From the outset, they were committed to high-art interpretations, and refused to settle for anything less than what they thought the composer envisioned.

The company still offers just one main stage production each July. But it has earned its reputation for artistic excellence. Over its 16 seasons, PORTopera has hosted about 30 singers whose careers have included appearances at the Metropolitan Opera in New York, Riddle's spiritual home.

PORTopera's annual budget is a modest $340,000, about half of which comes from ticket sales to the summer show. It gets a lot for its money. It has a successful training program for emerging singers and an opera-in-the-schools program through an association with the University of Southern Maine.

It has never been easy. Riddle was among those asking the tough questions when PORTopera decided against staging a big show two summers ago, offering instead a greatest-hits style concert. The risk was too great in a down economy, and Riddle and other board members chose prudence over risk.

At a time when opera companies are failing, PORTopera continues to look ahead with ambitious plans. Despite many stops and starts along the way, Riddle remains resolutely committed to a long-held dream of turning Portland into a regional destination for summer opera — not with a single production as is the case now, but with the full menu of a festival spread over multiple weeks and weekends at the Merrill.

For hope, he looks only as far as the Glimmerglass festival in Cooperstown, N.Y.

"Portland is the perfect location. We have a hall that is beautifully designed for opera, and we are smack dab in the middle of a place that millions of people already visit every year," he said. "We just don't have the money."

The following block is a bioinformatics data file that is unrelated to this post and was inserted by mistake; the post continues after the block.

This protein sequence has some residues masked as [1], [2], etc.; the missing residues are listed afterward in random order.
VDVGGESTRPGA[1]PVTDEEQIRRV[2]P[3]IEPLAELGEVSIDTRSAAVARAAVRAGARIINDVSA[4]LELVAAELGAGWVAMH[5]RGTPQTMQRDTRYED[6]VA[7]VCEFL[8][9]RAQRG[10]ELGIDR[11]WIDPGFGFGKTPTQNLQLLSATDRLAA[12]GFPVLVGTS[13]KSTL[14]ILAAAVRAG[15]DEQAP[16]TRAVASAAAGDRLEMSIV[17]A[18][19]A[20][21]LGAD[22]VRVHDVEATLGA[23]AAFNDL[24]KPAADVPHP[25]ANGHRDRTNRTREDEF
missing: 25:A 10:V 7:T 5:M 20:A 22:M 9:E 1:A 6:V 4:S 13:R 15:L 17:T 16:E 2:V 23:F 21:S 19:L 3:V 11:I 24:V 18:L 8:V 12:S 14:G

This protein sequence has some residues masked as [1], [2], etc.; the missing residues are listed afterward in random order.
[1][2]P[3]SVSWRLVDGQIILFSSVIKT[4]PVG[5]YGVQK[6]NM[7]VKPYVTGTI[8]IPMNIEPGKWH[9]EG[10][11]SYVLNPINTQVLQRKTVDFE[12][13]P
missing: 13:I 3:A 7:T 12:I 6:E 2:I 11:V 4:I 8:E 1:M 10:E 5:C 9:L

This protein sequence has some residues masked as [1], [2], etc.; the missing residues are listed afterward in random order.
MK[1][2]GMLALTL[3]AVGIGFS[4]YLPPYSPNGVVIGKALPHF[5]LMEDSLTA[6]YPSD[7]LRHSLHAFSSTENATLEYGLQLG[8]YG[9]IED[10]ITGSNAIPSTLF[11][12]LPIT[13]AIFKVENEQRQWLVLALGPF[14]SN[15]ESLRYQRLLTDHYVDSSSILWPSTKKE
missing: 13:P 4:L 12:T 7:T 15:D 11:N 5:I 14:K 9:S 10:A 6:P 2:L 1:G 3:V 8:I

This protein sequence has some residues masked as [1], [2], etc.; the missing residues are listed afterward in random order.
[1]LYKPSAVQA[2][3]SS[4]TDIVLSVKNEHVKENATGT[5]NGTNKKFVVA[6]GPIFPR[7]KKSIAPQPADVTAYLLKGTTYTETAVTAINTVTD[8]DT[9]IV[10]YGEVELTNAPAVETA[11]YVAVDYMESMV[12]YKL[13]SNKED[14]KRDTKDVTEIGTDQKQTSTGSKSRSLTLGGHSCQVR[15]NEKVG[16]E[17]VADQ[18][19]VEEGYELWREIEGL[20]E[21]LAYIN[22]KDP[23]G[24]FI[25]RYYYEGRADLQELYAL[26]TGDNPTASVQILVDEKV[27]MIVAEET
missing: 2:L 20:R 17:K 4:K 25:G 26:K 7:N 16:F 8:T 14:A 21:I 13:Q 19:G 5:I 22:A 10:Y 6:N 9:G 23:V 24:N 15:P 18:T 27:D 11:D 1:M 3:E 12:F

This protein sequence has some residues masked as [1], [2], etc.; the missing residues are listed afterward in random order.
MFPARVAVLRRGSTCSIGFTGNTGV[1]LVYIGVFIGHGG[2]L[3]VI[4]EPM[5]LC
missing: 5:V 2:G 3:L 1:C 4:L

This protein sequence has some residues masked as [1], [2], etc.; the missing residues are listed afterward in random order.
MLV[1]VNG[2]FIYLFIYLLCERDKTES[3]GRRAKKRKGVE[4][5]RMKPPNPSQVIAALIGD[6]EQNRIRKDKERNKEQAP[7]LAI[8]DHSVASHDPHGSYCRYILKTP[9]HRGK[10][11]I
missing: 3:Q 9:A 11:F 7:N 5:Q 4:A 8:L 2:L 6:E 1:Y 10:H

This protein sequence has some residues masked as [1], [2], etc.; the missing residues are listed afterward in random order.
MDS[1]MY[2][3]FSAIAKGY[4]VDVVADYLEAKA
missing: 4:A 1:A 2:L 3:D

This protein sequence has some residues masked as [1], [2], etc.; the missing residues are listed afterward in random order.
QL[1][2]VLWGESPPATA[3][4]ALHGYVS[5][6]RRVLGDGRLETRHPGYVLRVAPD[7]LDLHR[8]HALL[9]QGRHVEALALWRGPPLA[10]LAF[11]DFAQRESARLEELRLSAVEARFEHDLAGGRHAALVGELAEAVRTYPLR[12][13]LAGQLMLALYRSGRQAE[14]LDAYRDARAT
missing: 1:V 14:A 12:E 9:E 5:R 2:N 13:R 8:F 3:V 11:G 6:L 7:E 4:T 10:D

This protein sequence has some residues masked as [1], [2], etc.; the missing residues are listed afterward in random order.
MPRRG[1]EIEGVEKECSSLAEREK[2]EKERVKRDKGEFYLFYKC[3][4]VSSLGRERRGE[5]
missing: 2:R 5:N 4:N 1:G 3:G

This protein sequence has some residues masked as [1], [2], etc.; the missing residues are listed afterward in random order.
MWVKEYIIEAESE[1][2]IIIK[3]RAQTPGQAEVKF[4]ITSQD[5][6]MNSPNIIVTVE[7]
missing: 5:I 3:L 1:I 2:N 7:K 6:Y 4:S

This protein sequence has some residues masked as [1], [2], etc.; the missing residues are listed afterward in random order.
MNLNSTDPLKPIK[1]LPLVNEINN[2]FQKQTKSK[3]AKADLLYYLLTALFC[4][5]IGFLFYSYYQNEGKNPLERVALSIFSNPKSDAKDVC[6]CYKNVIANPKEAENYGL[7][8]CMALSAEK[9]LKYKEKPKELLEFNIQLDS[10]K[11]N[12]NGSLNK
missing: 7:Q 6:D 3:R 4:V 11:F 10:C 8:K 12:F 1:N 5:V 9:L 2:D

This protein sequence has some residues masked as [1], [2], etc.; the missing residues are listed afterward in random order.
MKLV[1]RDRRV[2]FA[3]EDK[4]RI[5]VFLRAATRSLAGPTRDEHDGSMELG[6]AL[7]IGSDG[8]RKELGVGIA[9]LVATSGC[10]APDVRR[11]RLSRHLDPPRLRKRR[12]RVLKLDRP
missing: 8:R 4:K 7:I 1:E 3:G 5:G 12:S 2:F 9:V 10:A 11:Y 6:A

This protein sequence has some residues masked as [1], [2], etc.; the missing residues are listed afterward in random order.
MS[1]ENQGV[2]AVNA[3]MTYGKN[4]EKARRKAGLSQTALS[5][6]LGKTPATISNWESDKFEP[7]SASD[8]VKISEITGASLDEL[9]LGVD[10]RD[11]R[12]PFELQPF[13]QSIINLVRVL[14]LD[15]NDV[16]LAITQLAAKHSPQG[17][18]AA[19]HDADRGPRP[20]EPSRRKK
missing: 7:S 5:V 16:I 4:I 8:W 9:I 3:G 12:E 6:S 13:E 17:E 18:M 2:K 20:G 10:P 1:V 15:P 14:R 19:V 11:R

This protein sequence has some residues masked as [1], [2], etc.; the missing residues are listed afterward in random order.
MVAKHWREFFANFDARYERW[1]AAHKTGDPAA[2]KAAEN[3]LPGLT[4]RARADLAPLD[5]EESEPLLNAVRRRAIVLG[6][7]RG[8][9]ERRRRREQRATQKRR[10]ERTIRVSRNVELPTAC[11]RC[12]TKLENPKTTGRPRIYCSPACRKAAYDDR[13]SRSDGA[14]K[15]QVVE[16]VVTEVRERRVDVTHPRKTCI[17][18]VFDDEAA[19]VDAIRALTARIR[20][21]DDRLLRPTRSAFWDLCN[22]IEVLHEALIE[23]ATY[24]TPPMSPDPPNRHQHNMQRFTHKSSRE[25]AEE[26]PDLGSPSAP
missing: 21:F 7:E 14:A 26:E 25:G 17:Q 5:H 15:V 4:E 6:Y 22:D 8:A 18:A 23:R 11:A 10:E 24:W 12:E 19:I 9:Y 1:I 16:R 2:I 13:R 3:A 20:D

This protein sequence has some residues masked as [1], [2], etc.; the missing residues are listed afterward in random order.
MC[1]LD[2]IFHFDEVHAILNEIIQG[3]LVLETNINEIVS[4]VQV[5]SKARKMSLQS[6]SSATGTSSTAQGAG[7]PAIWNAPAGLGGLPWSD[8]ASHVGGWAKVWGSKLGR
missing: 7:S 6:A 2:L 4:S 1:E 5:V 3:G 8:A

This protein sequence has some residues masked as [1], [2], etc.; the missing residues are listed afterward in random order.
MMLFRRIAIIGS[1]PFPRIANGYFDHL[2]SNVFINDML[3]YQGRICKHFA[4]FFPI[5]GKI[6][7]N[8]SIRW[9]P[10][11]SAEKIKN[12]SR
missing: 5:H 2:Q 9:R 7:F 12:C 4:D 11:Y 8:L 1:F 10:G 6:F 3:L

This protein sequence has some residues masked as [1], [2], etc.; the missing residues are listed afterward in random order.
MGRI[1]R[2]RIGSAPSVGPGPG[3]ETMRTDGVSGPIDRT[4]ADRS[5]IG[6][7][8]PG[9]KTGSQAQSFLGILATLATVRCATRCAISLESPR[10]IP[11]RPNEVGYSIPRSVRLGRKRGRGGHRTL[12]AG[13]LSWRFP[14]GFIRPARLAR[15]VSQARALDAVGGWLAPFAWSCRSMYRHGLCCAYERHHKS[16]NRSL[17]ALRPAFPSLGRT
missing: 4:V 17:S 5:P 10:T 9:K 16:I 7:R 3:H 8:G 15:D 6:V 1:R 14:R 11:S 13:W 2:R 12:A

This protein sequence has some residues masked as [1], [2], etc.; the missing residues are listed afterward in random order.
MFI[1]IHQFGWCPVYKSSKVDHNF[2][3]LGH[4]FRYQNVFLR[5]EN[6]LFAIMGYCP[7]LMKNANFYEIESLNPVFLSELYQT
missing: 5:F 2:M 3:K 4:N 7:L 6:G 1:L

Friday's award will give Riddle the chance to do what he does best: rub shoulders. He plans to use his national audience as an opportunity to pitch PORTopera.

His strategy is simple: invite people up to see the show.

This year, it's "La Fille du Régiment (The Daughter of the Regiment)" by Gaetano Donizetti (1797-1848), directed by Stephen Lord and starring Maine's own Ashley Emerson in the title role. It will be July 28 and 30, and Riddle sees it as the best showcase for opera in Maine.

In retirement, Riddle has made time for other interests in his life, including a serious pursuit of landscape painting. But his one true artistic love has always been opera.

That first production of "Hansel and Gretel" at the old Met captivated Riddle. He remembers waiting for hours for the doors to the old building to fly open. He burst into the theater eager for the spectacle about to unfold.

The passion drives him today.

"He is the soul of our company. He is the heartbeat," said Dona D. Vaughn, PORTopera's artistic director. "He is what keeps the energy going."

View photos on Facebook of the Special Serenade held in Jack's Honor >>
View photos on Facebook of the Opera America 2011 Trustee Award Dinner>>